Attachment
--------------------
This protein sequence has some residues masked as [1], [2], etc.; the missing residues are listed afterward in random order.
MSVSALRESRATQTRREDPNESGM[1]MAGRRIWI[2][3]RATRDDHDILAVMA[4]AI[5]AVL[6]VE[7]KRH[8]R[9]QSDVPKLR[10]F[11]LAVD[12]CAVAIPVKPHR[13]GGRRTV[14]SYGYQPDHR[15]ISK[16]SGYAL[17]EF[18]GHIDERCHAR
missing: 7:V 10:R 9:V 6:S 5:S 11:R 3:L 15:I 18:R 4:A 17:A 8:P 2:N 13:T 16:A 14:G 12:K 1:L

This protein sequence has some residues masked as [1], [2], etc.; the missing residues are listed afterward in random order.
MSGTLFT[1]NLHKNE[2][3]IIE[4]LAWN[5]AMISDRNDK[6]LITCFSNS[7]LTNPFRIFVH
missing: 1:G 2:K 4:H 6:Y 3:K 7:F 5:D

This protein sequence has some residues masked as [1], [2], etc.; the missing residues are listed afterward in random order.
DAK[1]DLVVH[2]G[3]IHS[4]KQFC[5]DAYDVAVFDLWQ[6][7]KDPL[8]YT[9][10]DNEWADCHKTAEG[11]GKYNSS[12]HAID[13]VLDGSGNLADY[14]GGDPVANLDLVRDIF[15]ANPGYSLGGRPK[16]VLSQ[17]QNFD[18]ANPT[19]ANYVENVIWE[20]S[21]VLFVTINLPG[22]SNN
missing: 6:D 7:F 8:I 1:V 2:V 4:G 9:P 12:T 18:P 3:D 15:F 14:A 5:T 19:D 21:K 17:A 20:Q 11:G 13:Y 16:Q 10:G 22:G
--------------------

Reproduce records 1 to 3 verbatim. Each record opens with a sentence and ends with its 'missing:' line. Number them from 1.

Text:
This protein sequence has some residues masked as [1], [2], etc.; the missing residues are listed afterward in random order.
MSVSALRESRATQTRREDPNESGM[1]MAGRRIWI[2][3]RATRDDHDILAVMA[4]AI[5]AVL[6]VE[7]KRH[8]R[9]QSDVPKLR[10]F[11]LAVD[12]CAVAIPVKPHR[13]GGRRTV[14]SYGYQPDHR[15]ISK[16]SGYAL[17]EF[18]GHIDERCHAR
missing: 7:V 10:R 9:V 6:S 5:S 11:R 3:L 15:I 18:R 4:A 17:A 8:P 2:N 13:T 16:A 14:G 12:K 1:L

This protein sequence has some residues masked as [1], [2], etc.; the missing residues are listed afterward in random order.
MSGTLFT[1]NLHKNE[2][3]IIE[4]LAWN[5]AMISDRNDK[6]LITCFSNS[7]LTNPFRIFVH
missing: 1:G 2:K 4:H 6:Y 3:K 7:F 5:D

This protein sequence has some residues masked as [1], [2], etc.; the missing residues are listed afterward in random order.
DAK[1]DLVVH[2]G[3]IHS[4]KQFC[5]DAYDVAVFDLWQ[6][7]KDPL[8]YT[9][10]DNEWADCHKTAEG[11]GKYNSS[12]HAID[13]VLDGSGNLADY[14]GGDPVANLDLVRDIF[15]ANPGYSLGGRPK[16]VLSQ[17]QNFD[18]ANPT[19]ANYVENVIWE[20]S[21]VLFVTINLPG[22]SNN
missing: 6:D 7:F 8:I 1:V 2:V 4:G 9:P 12:T 18:P 3:D 15:F 14:A 5:T 19:D 21:K 17:A 20:Q 11:G 13:Y 16:Q 10:G 22:G